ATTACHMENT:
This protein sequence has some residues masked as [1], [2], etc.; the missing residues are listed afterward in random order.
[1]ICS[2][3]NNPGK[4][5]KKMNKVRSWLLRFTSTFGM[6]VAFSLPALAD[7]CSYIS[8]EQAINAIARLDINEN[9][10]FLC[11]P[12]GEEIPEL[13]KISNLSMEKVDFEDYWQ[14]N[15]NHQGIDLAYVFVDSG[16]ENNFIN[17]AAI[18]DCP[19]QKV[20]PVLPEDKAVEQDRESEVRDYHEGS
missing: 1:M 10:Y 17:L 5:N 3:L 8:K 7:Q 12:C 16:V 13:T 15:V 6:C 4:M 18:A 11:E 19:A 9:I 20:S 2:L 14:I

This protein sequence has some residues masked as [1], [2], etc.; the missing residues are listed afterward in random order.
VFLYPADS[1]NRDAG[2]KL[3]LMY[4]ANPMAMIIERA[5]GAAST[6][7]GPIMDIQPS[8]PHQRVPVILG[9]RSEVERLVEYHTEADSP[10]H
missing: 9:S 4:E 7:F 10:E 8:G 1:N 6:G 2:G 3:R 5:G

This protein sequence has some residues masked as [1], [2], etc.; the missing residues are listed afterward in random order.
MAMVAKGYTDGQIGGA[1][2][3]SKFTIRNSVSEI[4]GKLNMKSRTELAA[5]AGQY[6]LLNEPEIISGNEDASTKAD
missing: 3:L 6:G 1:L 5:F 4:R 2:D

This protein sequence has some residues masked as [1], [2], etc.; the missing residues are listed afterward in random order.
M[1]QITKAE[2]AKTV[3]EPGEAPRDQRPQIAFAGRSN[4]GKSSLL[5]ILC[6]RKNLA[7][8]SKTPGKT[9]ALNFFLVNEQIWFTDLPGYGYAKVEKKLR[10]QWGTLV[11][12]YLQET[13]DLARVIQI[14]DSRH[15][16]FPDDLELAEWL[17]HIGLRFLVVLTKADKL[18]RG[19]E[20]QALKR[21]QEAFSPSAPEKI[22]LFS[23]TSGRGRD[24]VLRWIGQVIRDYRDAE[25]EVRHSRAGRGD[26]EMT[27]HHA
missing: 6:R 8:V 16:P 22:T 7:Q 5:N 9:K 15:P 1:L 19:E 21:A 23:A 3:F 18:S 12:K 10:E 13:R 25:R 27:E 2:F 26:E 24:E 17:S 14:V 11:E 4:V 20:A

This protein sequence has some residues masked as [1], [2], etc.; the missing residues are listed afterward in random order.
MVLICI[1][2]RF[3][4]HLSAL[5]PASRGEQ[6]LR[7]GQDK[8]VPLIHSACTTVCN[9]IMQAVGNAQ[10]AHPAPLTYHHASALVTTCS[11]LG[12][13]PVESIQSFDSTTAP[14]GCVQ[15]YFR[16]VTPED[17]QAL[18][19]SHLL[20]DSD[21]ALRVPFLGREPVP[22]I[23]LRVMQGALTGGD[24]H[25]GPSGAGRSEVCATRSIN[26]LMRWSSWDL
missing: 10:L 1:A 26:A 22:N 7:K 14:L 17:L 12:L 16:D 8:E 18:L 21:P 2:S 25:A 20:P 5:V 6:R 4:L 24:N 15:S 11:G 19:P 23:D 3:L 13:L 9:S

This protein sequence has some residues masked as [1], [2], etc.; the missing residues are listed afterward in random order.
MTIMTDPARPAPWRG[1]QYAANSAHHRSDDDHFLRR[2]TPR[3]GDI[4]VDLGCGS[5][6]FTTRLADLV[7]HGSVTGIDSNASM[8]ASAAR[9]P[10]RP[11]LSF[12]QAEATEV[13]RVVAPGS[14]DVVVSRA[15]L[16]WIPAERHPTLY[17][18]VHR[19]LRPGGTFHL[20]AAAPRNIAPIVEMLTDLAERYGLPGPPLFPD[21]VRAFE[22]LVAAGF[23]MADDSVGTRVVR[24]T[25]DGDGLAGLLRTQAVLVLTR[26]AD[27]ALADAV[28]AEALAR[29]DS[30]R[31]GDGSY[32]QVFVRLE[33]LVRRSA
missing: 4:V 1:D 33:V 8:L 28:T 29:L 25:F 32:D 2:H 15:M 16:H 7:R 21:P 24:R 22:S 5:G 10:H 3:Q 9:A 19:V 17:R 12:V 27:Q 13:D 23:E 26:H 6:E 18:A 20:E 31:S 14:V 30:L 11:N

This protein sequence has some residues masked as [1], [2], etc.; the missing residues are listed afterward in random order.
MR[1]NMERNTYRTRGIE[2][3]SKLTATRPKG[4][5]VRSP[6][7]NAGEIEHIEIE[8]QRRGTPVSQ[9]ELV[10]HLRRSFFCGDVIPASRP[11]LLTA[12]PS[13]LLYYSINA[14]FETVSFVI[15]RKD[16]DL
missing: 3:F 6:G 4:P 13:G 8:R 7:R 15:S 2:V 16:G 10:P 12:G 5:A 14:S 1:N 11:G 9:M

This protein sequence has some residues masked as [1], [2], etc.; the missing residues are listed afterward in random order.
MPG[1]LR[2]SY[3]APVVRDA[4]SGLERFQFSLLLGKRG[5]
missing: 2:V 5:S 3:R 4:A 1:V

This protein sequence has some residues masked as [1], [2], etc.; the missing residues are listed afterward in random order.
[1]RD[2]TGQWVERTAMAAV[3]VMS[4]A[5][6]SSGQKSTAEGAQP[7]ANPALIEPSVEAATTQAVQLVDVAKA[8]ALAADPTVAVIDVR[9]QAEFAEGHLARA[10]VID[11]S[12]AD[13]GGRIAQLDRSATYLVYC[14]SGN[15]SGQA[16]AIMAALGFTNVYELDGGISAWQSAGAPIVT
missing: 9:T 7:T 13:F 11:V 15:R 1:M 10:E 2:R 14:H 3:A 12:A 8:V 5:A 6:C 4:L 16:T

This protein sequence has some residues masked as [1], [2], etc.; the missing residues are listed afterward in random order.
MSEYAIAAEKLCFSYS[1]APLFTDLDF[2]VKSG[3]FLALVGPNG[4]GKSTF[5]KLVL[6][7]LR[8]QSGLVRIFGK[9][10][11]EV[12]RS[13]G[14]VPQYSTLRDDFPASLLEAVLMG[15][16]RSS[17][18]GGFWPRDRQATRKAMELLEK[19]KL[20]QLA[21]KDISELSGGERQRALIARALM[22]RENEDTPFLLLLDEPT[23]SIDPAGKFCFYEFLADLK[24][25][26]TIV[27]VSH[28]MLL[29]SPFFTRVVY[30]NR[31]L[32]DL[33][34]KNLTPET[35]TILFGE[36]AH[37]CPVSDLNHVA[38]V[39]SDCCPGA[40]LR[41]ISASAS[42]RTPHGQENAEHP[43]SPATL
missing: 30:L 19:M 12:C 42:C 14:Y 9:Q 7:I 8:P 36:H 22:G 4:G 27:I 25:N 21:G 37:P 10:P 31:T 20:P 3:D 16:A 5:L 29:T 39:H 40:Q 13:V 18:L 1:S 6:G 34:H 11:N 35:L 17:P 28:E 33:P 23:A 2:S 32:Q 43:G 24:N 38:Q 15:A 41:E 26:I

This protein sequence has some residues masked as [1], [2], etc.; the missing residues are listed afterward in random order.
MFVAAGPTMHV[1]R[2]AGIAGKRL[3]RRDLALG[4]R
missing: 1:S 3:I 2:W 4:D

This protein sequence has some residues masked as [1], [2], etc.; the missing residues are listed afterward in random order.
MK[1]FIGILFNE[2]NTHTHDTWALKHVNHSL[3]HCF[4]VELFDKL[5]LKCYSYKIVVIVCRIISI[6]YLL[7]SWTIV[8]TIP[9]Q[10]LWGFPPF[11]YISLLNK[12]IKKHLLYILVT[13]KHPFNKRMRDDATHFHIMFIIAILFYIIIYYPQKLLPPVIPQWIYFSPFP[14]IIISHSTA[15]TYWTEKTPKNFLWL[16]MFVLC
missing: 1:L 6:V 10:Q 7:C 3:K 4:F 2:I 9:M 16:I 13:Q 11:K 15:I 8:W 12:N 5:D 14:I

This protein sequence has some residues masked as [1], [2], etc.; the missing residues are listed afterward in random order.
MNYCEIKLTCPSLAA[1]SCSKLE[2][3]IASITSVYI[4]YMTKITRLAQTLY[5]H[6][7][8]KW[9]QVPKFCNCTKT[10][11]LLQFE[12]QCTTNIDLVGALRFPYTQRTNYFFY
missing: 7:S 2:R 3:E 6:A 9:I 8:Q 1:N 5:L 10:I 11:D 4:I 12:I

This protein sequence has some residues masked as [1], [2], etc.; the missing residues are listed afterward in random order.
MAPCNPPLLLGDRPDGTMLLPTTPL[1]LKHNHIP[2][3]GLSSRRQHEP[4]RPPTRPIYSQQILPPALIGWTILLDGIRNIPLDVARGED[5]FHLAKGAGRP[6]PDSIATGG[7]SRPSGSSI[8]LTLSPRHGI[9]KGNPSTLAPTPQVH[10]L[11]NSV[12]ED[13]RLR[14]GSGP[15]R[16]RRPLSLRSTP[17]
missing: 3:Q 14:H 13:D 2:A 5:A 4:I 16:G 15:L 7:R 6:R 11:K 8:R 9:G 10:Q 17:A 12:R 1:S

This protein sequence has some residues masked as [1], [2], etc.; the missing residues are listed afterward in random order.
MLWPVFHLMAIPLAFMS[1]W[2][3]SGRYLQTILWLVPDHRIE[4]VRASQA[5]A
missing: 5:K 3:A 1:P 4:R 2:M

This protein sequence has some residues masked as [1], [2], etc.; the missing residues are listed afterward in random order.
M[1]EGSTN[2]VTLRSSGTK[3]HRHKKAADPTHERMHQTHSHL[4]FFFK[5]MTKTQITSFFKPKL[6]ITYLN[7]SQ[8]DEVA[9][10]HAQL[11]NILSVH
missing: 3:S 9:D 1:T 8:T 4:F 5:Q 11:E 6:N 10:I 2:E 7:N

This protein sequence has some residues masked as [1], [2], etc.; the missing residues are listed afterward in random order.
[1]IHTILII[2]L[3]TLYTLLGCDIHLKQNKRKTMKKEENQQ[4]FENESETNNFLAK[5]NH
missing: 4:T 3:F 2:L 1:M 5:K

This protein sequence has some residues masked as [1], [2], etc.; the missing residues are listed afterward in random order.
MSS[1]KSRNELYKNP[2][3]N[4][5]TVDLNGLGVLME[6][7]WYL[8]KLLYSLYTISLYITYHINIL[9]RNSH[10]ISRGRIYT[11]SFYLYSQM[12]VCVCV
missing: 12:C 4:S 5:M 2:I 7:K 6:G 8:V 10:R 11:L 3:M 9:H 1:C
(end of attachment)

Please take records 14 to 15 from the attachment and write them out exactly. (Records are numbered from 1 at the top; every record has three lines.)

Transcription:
This protein sequence has some residues masked as [1], [2], etc.; the missing residues are listed afterward in random order.
MAPCNPPLLLGDRPDGTMLLPTTPL[1]LKHNHIP[2][3]GLSSRRQHEP[4]RPPTRPIYSQQILPPALIGWTILLDGIRNIPLDVARGED[5]FHLAKGAGRP[6]PDSIATGG[7]SRPSGSSI[8]LTLSPRHGI[9]KGNPSTLAPTPQVH[10]L[11]NSV[12]ED[13]RLR[14]GSGP[15]R[16]RRPLSLRSTP[17]
missing: 3:Q 14:H 13:D 2:A 5:A 4:I 16:G 15:L 7:R 6:R 11:K 8:R 9:G 10:Q 17:A 12:R 1:S

This protein sequence has some residues masked as [1], [2], etc.; the missing residues are listed afterward in random order.
MLWPVFHLMAIPLAFMS[1]W[2][3]SGRYLQTILWLVPDHRIE[4]VRASQA[5]A
missing: 5:K 3:A 1:P 4:R 2:M